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Teaching through humour

By A.ALEXANDRA WONG, The Star, March 27, 2010

Fresh from a humorous workshop by abbot Ajahn Brahm, Alexandria Wong will take his stories over preachy self-help books anytime

Kuala Lumpur, Malaysia -- Blame it on a stubbornly egalitarian outlook, but I’m highly allergic to prescriptive prose.

<< Australian abbot, Ajahn Brahm.

I’ve never read Zig Ziglar, Robert Kiyosaki, Anthony Robbins or any of those big name life gurus. I gleefully delete every life improvement seminar e-mail blast that spams my mailbox. The only how-to book I’ve read cover to cover is The One Minute Manager, and that’s only because it was compulsory reading by my then employer.

Ever since I was commissioned to edit a horrifyingly clichéd book titled Secrets of Making Your First Million or some such name (that’s another story), I’ve felt that self-help books are an insult to our intelligence. They are a thinly-veiled attempt to dupe the gullible and desperate into parting with their money for what’s essentially common sense . . . which made me the unlikeliest person to sign up for two back-to-back workshops entitled, Dealing with Unhappiness and Worries and Discovering Love in Difficult Places.

Blame it on my Greek God. While sculpting my latest hairstyle, he dropped this tantalising one-liner: “If there was one book you must read before you die, it’s this one.”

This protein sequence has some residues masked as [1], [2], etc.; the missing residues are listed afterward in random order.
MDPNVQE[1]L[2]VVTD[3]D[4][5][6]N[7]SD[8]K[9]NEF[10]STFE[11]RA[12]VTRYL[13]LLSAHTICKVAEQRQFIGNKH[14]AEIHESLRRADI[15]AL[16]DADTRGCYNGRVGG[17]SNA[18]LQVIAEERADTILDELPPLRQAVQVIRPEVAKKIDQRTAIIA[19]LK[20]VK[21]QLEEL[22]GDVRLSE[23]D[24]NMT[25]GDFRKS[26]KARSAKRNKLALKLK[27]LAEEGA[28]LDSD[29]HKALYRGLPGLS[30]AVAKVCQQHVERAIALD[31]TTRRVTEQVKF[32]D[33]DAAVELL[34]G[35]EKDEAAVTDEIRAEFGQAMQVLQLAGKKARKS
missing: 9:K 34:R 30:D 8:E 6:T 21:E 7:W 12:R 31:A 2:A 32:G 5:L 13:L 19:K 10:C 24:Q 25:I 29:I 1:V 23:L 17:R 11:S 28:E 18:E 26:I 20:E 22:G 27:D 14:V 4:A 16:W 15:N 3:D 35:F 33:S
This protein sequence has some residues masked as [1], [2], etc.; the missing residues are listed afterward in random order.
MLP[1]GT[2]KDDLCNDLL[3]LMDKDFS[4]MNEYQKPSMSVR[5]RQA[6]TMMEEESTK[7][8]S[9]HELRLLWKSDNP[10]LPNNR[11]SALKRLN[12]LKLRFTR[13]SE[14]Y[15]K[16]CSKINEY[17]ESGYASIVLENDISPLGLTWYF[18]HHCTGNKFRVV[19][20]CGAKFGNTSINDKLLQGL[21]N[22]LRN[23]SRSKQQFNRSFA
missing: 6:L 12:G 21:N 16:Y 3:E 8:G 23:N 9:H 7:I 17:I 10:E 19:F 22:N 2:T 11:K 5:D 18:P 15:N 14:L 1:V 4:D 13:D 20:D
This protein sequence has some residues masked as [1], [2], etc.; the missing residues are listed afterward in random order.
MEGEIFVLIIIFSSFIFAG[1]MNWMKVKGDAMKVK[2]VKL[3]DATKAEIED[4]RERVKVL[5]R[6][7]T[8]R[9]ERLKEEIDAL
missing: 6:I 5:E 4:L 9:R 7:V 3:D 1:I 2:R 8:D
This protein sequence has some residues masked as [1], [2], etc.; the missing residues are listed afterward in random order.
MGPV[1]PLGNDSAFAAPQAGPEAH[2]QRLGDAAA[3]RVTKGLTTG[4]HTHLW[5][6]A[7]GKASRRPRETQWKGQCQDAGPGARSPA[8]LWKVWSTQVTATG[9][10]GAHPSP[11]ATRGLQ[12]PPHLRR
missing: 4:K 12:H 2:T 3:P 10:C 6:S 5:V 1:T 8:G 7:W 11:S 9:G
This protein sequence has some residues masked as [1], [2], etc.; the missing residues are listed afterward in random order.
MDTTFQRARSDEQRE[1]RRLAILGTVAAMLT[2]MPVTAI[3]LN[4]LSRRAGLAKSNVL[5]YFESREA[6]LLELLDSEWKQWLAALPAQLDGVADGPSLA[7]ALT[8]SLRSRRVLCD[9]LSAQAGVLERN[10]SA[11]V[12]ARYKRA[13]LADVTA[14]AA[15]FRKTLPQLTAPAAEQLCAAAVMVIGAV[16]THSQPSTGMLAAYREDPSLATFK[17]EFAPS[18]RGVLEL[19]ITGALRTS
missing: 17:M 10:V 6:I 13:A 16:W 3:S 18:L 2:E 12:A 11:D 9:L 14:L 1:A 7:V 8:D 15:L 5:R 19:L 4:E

I sat up with a start, almost causing an accident. Andrew — an astute psychologist as well as an ace hairdresser — rarely gives such thumping endorsements.

“. . . And I have a copy of the book in my shop if you want a peek,” he added slyly.

Well, with dangerous weapons so near my head, I couldn’t risk insulting the man by saying no, could I?

The tome had a quirky title: Who Ordered This Truckload of Dung? I scanned the bio briefly: the author Ajahn Brahm was as beloved for his humorous stories as he was for his uplifting teachings. Trying not to make my disdain too obvious, I began flipping the pages suspiciously.

(Brahm was born Peter Betts in London in 1951, and ordained in Bangkok at the age of 23. He is the Abbot of Bodhinyana Monastery in Serpentine, Western Australia. )

By the time my haircut was over, I had already devoured half the book, racked by laughter and tears.

So when a friend told me the venerable teacher would be in town for a seminar, I wasted no time in registering, and even talked two sceptical friends into coming along for the party.

The venue: the air-conditioned auditorium of one SRJK Chee Wen, Subang Jaya. The date: Feb 22.

By now, I had done enough reading up to know his talks were popular but the huge turnout — it was full house on a balmy Sunday afternoon — took me by surprise. What, precisely, was his X-factor?

A short intro later, Ajahn Brahm leaped out of the pages onto stage in his wrinkly brown robes, wearing that familiar impish grin that seemed photocopied from the book.

His subsequent summary of himself was certainly different from the glowing tribute which prefaced his appearance.

“I became a monk after my girlfriend dumped me. If she hadn’t done that, I would be married with a mortgage and four kids who give me a lot of trouble. If I ever meet her again, I must say thank you for getting rid of me!”